Biological Invasions

, Volume 12, Issue 5, pp 1427–1445

Modelling physico-chemical factors affecting occurrences of a non-indigenous planktonic copepod in northeast Pacific estuaries

  • Jeffery R. Cordell
  • Lucinda M. Tear
  • Stephen M. Bollens
Original Paper

DOI: 10.1007/s10530-009-9558-5

Cite this article as:
Cordell, J.R., Tear, L.M. & Bollens, S.M. Biol Invasions (2010) 12: 1427. doi:10.1007/s10530-009-9558-5

Abstract

Estuarine ecosystems along the Pacific coast of North America are vulnerable to invasions by non-indigenous planktonic copepods, with documented invasions by at least nine species introduced via ship’s ballast. One of these, the calanoid copepod Pseudodiaptomus inopinus, now occurs in a relatively wide geographical area in coastal estuaries of Washington and Oregon States. Although it appears to be well established in the region, plankton surveys conducted in 1992, 1996, 2000, and 2004 in estuaries from southern Vancouver Island in British Columbia, Canada, to northern California, United States indicate that it has not expanded its range. This static distribution suggests that P. inopinus has reached a distributional limit, and it may thus be a good organism for applying models for predicting planktonic invasions, by characterizing estuaries with and without populations of the copepod. In this study, we applied both parametric, linear (discriminant function analysis, logistic regression) and nonparametric, non-linear (classification trees) techniques to develop models for occurrence of P. inopinus, to identify parameters that may lead to successful invasions and to identify specific estuaries or regions that might be at risk of invasion by this species. Both model types had similar results, identifying relatively simple salinity- and stratification-based models as good predictors of P. inopinus. While different models selected slightly different sets of variables and thresholds, all models identified relatively low salinity and stratification of water column temperature and salinity as important predictors of P. inopinus presence. The models also identified several “false positives” that mainly occurred in more inland waters of Puget Sound—estuaries that did not have P. inopinus, but had the conditions that support it, and which may be at risk for future invasions by this species.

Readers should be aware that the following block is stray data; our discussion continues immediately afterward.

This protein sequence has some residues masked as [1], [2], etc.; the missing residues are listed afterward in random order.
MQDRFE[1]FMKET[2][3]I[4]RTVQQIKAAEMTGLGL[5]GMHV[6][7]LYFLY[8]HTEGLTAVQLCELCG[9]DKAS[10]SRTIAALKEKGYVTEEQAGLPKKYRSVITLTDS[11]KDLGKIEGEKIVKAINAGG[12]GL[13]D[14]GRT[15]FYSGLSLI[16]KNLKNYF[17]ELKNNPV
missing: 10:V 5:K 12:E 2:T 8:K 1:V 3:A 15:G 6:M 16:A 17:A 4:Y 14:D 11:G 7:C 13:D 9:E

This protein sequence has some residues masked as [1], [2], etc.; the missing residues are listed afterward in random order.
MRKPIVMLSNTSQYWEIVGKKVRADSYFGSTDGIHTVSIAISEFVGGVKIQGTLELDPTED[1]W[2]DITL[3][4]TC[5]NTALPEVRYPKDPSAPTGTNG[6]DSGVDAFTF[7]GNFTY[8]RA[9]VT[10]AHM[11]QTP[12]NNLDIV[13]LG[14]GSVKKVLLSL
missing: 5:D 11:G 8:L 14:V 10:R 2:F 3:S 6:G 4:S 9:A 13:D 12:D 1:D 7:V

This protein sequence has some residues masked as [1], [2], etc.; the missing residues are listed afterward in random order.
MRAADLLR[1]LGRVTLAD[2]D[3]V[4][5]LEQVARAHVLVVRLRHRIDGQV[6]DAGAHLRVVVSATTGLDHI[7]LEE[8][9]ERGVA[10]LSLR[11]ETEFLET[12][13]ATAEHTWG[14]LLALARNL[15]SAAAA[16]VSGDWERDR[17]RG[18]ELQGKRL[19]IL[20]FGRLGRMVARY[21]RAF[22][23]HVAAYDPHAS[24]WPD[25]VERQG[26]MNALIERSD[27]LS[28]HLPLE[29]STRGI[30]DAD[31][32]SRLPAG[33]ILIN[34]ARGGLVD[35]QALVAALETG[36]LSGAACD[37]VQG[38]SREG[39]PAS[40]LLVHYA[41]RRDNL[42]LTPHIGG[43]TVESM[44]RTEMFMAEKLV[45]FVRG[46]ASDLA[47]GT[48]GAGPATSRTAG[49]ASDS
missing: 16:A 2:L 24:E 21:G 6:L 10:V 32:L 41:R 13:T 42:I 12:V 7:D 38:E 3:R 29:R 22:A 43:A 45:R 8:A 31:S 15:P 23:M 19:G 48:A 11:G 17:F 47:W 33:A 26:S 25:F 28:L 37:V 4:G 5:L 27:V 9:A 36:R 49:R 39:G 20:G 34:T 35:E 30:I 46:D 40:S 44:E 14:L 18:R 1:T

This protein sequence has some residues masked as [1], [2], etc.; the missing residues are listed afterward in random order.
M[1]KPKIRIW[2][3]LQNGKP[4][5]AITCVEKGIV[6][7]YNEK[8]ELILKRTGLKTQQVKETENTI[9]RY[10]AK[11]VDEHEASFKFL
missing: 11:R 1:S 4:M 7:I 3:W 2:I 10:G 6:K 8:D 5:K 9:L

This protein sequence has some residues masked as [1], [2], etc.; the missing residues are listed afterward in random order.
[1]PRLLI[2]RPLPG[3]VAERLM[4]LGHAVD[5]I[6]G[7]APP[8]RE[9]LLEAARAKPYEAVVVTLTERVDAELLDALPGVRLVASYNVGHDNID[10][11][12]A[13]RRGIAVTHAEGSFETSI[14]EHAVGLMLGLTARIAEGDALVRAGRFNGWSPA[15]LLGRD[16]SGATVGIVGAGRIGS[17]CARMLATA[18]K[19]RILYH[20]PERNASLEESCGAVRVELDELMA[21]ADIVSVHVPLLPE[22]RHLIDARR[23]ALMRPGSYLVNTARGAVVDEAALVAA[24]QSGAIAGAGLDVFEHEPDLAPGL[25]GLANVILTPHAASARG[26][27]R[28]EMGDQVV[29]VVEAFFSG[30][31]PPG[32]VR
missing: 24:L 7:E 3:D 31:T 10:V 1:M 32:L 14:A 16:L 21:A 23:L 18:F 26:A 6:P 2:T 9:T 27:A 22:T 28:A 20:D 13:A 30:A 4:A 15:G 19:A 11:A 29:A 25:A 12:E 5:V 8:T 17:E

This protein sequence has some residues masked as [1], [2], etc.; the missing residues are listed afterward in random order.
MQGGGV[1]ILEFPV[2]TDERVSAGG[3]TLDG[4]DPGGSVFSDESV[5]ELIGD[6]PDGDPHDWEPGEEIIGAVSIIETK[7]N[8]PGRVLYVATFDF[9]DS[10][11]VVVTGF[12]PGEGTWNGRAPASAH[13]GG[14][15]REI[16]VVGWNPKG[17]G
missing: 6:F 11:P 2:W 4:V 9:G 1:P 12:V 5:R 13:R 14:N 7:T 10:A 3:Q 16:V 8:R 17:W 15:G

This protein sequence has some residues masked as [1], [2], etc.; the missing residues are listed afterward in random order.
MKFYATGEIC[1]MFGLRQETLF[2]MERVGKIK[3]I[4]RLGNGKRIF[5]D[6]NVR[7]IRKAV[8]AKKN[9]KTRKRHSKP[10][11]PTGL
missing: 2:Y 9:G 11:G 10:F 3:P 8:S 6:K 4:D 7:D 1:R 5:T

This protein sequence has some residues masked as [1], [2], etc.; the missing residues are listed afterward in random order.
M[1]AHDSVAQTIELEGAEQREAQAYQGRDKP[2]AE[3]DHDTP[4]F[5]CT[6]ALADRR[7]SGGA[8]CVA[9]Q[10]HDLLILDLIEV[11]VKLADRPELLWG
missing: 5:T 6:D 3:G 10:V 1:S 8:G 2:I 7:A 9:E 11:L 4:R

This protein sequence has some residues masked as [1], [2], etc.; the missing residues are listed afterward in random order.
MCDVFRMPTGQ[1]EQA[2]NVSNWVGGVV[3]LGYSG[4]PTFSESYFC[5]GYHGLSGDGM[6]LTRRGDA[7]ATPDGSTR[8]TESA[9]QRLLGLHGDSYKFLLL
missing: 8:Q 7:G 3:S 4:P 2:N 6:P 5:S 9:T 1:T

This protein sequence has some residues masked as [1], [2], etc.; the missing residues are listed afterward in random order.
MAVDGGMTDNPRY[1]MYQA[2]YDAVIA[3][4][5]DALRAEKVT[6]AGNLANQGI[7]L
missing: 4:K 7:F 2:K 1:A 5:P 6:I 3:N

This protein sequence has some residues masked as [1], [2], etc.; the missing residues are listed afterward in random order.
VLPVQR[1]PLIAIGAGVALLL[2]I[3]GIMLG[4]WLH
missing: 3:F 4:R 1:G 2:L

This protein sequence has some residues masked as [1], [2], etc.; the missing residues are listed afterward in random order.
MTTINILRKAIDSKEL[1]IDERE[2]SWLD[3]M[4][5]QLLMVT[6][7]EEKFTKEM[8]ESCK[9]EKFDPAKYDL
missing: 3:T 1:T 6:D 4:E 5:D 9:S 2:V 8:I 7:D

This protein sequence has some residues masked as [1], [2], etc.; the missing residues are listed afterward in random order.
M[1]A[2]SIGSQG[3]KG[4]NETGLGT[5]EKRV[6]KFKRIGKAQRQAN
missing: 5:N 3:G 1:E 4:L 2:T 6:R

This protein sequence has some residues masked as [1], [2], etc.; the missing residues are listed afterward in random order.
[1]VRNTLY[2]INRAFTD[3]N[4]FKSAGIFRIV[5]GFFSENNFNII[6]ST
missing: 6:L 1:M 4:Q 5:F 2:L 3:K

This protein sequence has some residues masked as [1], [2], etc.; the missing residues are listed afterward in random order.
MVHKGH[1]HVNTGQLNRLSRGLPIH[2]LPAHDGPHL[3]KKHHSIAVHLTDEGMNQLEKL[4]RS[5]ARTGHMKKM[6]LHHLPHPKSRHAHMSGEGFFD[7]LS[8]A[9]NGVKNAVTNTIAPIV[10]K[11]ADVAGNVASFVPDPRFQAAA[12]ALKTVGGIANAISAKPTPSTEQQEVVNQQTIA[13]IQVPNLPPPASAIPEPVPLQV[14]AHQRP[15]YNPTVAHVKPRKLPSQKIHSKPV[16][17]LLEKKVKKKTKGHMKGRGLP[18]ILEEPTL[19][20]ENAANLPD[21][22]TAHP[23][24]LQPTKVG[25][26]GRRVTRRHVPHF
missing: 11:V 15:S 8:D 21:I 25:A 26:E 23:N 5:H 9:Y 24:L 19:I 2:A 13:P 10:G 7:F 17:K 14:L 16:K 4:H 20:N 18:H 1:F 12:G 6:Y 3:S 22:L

Keywords

Invasive speciesZooplanktonPredictive modellingClassification and regression treesDiscriminant function analysis

Copyright information

© Springer Science+Business Media B.V. 2009

Authors and Affiliations

  • Jeffery R. Cordell
    • 1
  • Lucinda M. Tear
    • 1
  • Stephen M. Bollens
    • 2
  1. 1.School of Aquatic and Fishery SciencesUniversity of WashingtonSeattleUSA
  2. 2.School of Earth and Environmental Sciences and School of Biological SciencesWashington State University VancouverVancouverUSA